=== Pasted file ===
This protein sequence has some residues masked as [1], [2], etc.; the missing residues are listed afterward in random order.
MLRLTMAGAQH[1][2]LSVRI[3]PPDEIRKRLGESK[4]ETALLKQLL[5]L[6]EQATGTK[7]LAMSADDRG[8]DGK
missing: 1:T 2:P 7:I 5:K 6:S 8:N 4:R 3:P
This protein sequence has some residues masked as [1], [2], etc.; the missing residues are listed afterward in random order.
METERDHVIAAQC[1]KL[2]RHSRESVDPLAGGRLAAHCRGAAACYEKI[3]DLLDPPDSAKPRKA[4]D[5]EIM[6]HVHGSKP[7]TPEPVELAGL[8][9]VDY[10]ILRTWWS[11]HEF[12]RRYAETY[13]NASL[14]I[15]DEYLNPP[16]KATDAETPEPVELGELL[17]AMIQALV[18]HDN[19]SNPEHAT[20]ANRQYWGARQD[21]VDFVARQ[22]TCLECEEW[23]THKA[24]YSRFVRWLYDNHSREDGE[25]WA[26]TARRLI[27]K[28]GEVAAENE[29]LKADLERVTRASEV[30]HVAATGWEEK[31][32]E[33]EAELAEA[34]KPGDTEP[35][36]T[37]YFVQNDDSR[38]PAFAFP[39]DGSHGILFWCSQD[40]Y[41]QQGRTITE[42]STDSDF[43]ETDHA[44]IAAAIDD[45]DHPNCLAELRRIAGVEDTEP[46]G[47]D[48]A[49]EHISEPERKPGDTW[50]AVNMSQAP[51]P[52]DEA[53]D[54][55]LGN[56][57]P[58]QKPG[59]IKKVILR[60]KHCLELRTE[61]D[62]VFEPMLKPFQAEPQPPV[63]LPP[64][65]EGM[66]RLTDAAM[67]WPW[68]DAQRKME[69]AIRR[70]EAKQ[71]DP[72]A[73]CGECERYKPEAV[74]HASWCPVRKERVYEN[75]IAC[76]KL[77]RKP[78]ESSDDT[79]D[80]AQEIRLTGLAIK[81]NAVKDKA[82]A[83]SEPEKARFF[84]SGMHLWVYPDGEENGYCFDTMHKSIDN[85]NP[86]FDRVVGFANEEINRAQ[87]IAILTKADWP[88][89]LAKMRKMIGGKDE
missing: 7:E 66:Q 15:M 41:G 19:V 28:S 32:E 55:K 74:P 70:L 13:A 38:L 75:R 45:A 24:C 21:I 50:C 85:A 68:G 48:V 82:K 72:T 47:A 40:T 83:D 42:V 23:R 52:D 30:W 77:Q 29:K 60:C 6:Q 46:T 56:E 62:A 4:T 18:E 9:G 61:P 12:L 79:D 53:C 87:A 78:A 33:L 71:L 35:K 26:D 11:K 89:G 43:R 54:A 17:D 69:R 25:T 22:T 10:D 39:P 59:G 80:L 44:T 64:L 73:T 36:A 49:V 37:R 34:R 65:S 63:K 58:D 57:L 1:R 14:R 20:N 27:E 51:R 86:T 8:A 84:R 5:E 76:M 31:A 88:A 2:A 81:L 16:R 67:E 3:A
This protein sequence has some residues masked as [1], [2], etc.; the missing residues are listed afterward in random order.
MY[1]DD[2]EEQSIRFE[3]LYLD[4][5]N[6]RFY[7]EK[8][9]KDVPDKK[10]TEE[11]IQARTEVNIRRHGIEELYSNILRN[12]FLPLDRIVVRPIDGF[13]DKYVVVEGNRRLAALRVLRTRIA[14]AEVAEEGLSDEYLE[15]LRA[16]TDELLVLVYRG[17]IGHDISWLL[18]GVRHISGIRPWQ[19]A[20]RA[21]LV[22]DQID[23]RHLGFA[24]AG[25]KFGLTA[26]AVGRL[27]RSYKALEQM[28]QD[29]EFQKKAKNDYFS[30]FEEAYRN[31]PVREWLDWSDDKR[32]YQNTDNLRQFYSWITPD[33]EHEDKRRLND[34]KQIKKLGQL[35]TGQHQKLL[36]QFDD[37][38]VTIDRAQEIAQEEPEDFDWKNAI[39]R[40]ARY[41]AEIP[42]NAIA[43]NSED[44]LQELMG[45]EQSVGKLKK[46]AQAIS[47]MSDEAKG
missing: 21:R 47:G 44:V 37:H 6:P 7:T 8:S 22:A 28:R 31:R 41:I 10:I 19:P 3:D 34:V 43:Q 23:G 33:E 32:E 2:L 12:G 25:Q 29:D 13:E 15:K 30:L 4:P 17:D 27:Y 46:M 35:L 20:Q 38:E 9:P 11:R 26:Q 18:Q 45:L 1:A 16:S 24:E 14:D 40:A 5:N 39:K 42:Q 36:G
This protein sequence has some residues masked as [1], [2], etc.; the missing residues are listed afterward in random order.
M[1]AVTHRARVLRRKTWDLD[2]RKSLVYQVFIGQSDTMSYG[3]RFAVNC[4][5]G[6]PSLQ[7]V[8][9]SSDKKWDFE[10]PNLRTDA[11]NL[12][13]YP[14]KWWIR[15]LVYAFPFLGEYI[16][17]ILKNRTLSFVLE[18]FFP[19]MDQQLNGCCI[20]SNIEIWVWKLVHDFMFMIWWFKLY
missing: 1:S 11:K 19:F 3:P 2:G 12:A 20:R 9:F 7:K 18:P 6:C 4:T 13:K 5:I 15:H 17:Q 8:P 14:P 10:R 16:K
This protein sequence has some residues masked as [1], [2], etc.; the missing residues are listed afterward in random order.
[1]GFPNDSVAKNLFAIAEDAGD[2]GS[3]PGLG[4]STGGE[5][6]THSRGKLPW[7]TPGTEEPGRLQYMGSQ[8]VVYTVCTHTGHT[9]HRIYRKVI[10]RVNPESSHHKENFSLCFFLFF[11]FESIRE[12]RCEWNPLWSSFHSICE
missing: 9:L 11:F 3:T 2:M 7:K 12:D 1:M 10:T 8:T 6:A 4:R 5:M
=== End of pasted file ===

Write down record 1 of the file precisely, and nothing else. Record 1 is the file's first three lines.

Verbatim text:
This protein sequence has some residues masked as [1], [2], etc.; the missing residues are listed afterward in random order.
MLRLTMAGAQH[1][2]LSVRI[3]PPDEIRKRLGESK[4]ETALLKQLL[5]L[6]EQATGTK[7]LAMSADDRG[8]DGK
missing: 1:T 2:P 7:I 5:K 6:S 8:N 4:R 3:P